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Re:pittsburgh bbq 2009/12/18 21:30:16 (permalink)
My one experience with Rowdy Barbecue was not good. The sauce was not very tasty, the fat & gristle to meat ratio in the ribs was not what is should be and the ribs were lukewarm at best. I hope my experience was not typical but it would take a lots of enthusiastic reviews before I go back.
My experience a couple of years ago with the Banksville Road Barbecue was bad also. In that case, the temp was OK, the sauce was unremarkable, but the ribs had way to much fat and very little meat.
For the time being, I have sworn off eating ribs anywhere in Pittsburgh.
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bka0664
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Re:pittsburgh bbq 2009/12/19 05:55:38 (permalink)
Thanks buffet for the welcome. 
 
A very very interesting site.
 
bka0664
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Ralph Melton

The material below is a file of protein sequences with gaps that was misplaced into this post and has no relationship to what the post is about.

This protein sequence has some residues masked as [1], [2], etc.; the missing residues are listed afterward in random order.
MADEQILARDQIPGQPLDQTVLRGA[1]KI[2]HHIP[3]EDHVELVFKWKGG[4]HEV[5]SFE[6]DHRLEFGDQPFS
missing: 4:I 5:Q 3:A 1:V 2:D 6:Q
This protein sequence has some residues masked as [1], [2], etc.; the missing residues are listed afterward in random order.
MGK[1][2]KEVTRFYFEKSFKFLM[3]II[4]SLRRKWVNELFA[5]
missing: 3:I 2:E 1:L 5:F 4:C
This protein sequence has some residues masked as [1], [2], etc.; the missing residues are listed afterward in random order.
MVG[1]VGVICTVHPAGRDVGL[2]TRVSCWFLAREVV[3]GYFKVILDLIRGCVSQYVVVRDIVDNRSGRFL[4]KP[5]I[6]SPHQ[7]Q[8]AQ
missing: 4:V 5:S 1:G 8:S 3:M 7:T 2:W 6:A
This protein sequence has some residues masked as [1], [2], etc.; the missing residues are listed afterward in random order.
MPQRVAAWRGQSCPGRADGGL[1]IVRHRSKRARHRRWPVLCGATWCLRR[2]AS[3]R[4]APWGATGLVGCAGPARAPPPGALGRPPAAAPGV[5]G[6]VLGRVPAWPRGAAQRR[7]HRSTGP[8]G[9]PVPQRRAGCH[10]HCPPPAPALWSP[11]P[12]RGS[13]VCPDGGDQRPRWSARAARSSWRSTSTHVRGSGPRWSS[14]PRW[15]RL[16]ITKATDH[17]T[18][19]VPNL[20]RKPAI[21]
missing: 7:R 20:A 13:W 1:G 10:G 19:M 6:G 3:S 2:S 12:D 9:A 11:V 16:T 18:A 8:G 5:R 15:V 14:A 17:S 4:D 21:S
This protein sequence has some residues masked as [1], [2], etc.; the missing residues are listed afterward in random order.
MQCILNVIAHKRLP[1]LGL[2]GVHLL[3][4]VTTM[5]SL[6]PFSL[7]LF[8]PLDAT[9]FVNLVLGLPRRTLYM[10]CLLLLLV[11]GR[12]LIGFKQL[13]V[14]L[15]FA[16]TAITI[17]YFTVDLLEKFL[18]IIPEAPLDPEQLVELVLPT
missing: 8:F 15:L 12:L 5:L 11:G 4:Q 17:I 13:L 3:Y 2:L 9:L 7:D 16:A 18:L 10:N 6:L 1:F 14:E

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Re:pittsburgh bbq 2010/01/31 13:37:45 (permalink)
I finally got down to Century III to try Steel City Smokehouse and Saloon. Unfortunately, since the Post-Gazette review, it's undergone a change in ownership and lost the "Smokehouse" from its name. It's lost the smoke from the menu as well; the only thing on the menu was a pulled pork sandwich.

I had a "Chicken Baton Rouge"--pasta with chicken, onions, green peppers, and mushrooms in a spicy cream sauce. Pretty tasty, but not something to satisfy my barbecue cravings.

We lingered over dinner for a couple of hours, but saw only one table in the dining room occupied by customers. This is very low for a Saturday night--I'm not confident that this restaurant will last.
#40
gixxerman
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Re:pittsburgh bbq 2010/02/05 20:57:07 (permalink)
Clem's is the best I have tried in the 'Pittsburgh' area. Although, I wouldn't really consider it Pittsburgh, since it is over an hour away from the city. It is a decent destination after a bike ride.

The Rib Crib in Elizabeth would be my top pick for the area.

The Gateway Grill in Monroeville has some good ribs, but they aren't a bbq place.

Someone asked about the 'Batman Sauce', they used to have this at Joe Gray's in McKeesport, but it has been closed for at least 20 years.

I am pretty well traveled in BBQ thanks to my job. My favorites:

Jacks Stack in KC - the crown prime and burnt ends are off the charts
Goode & Co in Houston - best smoked turkey and pecan pie I ever tried, brisket held up as well
Rudy's outside of San Antonio has awesome ribs and green chile stew